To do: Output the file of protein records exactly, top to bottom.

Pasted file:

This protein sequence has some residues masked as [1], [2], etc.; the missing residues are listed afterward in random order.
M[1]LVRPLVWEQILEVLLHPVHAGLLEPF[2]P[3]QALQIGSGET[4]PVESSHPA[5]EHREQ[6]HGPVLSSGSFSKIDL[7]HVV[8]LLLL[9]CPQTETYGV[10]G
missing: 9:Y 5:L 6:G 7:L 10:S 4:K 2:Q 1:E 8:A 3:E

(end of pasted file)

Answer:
This protein sequence has some residues masked as [1], [2], etc.; the missing residues are listed afterward in random order.
M[1]LVRPLVWEQILEVLLHPVHAGLLEPF[2]P[3]QALQIGSGET[4]PVESSHPA[5]EHREQ[6]HGPVLSSGSFSKIDL[7]HVV[8]LLLL[9]CPQTETYGV[10]G
missing: 9:Y 5:L 6:G 7:L 10:S 4:K 2:Q 1:E 8:A 3:E